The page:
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WorldTies: OIC urges Taliban to release Korean hostages

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  • Damian J. Anderson
    http://www.dailytimes.com.pk/default.asp?page=2007%5C07%5C31%5Cstory_31-7-2007_pg7_48 *http://tinyurl.com/2oc9vo* **
    Message 1 of 1 , Jul 31, 2007
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      Wednesday, August 01, 2007  
      Tuesday, July 31, 2007 E-Mail this article to a friend Printer Friendly Version

      OIC urges Taliban to release Korean hostages

      * Taliban kill another hostage, negotiator says release talks have stalled

      JEDDAH: The Organisation of the Islamic Conference called on Monday for the "immediate" release of the South Korean hostages captured by the Taliban in Afghanistan, as a second captive was reported killed.

      In a statement, the 57-member OIC said "kidnapping and hostage-taking of innocent civilians are serious crimes against humanity and therefore run counter to the tenets of Islam and its noble values".

      It appealed "to those who are holding the hostages to end this un-Islamic practice," while expressing its "solidarity with the Afghan government on this unfortunate crisis".

      The Taliban militia said it shot dead a second hostage late Monday after its deadlines expired for the government to meet their demand. "We set several deadlines and the Afghan government did not pay attention to our them," spokesman Yousuf Ahmadi told AFP. "Finally tonight at 8.30pm, we killed one of the Koreans named Sung Sin with AK-47 gunshots." He said the hostage's body had been dumped in the Qarabagh district of Ghazni.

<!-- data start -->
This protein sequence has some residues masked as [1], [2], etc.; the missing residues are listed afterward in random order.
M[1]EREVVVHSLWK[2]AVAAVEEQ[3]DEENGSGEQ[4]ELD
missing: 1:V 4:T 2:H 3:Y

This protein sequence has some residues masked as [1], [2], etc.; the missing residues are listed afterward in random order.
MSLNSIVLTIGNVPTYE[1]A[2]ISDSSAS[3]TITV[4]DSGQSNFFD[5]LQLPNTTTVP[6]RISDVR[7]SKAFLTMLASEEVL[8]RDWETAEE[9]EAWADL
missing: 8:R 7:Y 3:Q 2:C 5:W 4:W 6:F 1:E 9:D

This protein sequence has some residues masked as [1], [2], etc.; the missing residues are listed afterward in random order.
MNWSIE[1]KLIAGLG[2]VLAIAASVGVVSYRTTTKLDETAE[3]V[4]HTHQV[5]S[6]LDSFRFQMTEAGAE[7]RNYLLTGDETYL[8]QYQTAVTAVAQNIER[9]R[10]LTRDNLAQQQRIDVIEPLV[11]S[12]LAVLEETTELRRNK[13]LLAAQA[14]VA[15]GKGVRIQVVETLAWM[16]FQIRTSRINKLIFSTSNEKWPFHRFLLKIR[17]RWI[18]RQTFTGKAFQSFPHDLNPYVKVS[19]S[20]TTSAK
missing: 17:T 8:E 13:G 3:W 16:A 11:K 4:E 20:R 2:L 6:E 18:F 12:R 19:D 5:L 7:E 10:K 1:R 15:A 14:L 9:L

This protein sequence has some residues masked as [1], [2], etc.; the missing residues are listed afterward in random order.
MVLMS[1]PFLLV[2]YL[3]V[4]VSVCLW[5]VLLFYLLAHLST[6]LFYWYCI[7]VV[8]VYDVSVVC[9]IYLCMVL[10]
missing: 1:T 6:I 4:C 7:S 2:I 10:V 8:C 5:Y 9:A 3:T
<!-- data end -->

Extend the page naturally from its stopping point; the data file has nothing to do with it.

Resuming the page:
Earlier, Mahmood Gailani, one of the leading members of a government appointed team negotiating the release of 22 kidnapped South Koreans, told AFP that, "The negotiations are stuck."

      Meanwhile, Al-Jazeera ran footage of a group of people it said were the South Korean hostages held by the Taliban. The footage was silent and lasted less than a minute. It showed Asian-looking women seated with their heads covered in headscarves and appearing weakened. Also on Monday, Taliban militants attacked a convoy of logistics materials intended for international troops in southern Afghanistan and killed 13 Afghan guards from a private security group, police said.

      The convoy was on its way from Kabul to a military base in Kandahar when it was attacked late Sunday, a highway police chief said. "Thirteen guards of the convoy were killed and eight were wounded," said Ghulam Jailani, highway police chief for Zabul province where the convoy was ambushed. He said the material was destined for the US military but this was not confirmed. He said five militants were also killed and two wounded. The interior ministry in Kabul confirmed the attack but said 10 men from the private Afghan security company that had been guarding the convoy were killed and three wounded.

      Japan's main opposition party said it is against extending Japan's mission in support of US-led troops in Afghanistan. The Japanese navy has provided fuel for coalition warships in the Indian Ocean since November 2001 under a special anti-terrorism law, which has been extended four times, most recently on May 1. Meanwhile, a four-man Afghan health team went missing in southern Afghanistan and was feared kidnapped, their organisation said. The doctor, vaccinator, guard and driver went missing at midday when they were returning to Kandahar after a mission, a director of the Afghan Health Development Services said.

      The director, Abdul Kabir, said he had been told the group was stopped by gunmen outside the city and were being held captive. He could not say who might be responsible. The Taliban did not confirm they were involved. agencies

      Damian J. Anderson

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